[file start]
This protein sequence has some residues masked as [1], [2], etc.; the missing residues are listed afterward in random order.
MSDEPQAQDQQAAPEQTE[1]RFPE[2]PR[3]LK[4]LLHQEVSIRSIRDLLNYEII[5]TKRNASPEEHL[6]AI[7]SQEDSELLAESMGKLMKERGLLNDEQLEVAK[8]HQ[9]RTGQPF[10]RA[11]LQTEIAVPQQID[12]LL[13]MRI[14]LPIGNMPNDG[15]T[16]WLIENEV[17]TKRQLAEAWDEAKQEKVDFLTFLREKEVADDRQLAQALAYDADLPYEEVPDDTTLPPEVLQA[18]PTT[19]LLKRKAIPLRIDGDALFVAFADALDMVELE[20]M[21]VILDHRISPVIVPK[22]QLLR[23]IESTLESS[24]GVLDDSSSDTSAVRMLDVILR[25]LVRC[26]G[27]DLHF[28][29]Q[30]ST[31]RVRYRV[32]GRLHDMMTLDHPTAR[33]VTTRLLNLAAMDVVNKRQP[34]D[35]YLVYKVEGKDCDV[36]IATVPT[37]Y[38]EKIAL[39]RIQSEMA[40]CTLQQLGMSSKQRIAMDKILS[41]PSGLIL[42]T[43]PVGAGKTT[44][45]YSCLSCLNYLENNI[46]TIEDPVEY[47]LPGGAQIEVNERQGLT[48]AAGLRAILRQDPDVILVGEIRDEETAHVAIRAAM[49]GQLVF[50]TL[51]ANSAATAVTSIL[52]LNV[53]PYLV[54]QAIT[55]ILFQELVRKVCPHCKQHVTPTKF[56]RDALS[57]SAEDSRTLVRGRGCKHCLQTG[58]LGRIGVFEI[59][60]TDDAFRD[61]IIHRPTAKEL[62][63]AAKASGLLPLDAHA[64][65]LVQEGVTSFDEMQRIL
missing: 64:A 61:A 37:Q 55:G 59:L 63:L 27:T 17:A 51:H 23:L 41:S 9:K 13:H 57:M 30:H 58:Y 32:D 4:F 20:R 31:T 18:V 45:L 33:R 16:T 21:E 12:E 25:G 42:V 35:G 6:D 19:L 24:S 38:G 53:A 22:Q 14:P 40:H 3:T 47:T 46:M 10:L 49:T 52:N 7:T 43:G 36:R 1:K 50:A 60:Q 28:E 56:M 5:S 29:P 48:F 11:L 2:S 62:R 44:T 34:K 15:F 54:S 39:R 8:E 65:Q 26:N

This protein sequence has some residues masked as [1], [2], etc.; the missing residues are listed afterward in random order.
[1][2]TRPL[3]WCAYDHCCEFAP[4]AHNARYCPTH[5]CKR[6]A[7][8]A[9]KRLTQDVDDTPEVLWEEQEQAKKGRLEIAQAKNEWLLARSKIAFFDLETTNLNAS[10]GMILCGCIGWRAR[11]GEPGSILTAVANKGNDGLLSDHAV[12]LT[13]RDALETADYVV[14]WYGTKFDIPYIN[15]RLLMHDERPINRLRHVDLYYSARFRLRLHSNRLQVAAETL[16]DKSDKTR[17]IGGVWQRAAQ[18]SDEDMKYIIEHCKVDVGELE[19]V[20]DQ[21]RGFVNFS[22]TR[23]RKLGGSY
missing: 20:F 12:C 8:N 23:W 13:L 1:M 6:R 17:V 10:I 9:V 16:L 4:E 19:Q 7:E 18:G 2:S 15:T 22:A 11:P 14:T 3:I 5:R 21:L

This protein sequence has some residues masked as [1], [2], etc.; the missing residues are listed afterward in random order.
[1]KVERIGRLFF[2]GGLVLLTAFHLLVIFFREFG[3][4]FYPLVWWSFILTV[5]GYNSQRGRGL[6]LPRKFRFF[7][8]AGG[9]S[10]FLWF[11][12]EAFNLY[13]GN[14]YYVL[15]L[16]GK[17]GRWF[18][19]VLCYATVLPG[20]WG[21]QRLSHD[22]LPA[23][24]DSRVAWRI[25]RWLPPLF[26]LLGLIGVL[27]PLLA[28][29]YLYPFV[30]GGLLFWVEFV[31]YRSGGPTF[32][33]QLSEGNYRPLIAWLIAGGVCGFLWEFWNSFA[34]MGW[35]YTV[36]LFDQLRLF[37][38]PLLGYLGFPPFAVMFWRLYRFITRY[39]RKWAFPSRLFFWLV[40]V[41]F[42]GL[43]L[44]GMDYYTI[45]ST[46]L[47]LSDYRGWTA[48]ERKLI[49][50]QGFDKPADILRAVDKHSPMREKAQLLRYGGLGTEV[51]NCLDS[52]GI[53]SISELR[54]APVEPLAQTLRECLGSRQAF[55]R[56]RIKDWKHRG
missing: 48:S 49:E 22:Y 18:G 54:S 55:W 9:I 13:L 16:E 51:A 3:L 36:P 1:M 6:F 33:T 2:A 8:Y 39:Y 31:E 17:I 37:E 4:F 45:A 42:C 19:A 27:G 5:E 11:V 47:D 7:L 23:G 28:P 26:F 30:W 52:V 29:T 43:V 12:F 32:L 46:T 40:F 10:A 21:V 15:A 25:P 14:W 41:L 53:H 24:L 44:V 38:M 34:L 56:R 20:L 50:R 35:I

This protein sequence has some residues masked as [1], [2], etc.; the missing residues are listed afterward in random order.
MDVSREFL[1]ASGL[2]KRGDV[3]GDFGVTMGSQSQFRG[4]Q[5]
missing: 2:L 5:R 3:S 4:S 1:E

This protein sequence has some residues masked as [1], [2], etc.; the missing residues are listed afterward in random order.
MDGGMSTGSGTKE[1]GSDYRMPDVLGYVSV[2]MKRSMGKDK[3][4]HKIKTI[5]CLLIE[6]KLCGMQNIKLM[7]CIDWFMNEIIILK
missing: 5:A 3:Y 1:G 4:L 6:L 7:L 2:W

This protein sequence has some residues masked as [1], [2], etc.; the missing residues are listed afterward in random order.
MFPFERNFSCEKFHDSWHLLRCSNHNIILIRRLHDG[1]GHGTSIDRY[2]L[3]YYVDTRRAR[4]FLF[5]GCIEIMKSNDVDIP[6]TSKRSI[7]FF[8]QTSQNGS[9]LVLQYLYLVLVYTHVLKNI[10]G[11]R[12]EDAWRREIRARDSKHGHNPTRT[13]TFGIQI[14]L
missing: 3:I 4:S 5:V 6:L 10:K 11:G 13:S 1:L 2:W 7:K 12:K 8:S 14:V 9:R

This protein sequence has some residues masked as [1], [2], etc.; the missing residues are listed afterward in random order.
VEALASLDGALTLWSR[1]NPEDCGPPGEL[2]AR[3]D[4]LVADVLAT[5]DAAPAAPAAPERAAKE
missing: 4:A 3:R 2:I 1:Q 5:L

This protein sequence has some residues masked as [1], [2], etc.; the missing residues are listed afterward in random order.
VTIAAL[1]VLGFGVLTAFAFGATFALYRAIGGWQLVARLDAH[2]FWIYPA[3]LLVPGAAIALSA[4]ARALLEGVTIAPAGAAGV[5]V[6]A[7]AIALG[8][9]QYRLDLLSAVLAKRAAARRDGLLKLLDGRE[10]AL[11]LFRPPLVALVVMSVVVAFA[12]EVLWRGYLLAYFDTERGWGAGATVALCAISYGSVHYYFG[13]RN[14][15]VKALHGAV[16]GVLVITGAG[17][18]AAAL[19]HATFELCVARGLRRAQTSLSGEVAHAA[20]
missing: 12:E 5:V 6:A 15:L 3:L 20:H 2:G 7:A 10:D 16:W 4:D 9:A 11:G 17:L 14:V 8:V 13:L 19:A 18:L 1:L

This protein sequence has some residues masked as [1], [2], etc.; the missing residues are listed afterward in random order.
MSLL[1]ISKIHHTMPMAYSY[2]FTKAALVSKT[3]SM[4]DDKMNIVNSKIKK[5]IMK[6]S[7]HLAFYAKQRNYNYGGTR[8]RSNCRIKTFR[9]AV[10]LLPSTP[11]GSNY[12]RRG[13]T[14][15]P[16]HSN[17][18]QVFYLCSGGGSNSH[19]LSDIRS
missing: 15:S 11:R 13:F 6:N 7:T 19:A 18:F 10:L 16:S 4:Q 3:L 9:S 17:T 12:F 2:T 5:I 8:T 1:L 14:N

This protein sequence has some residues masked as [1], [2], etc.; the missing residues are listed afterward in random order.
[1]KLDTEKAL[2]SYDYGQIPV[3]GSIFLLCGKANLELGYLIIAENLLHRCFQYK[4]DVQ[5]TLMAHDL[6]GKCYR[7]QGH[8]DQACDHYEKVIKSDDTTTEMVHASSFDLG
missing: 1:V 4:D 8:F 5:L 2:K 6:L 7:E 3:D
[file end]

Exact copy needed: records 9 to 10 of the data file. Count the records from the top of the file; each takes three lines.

This protein sequence has some residues masked as [1], [2], etc.; the missing residues are listed afterward in random order.
MSLL[1]ISKIHHTMPMAYSY[2]FTKAALVSKT[3]SM[4]DDKMNIVNSKIKK[5]IMK[6]S[7]HLAFYAKQRNYNYGGTR[8]RSNCRIKTFR[9]AV[10]LLPSTP[11]GSNY[12]RRG[13]T[14][15]P[16]HSN[17][18]QVFYLCSGGGSNSH[19]LSDIRS
missing: 15:S 11:R 13:F 6:N 7:T 19:A 18:F 10:L 16:S 4:Q 3:L 9:S 17:T 12:F 2:T 5:I 8:T 1:L 14:N

This protein sequence has some residues masked as [1], [2], etc.; the missing residues are listed afterward in random order.
[1]KLDTEKAL[2]SYDYGQIPV[3]GSIFLLCGKANLELGYLIIAENLLHRCFQYK[4]DVQ[5]TLMAHDL[6]GKCYR[7]QGH[8]DQACDHYEKVIKSDDTTTEMVHASSFDLG
missing: 1:V 4:D 8:F 5:L 2:K 6:L 7:E 3:D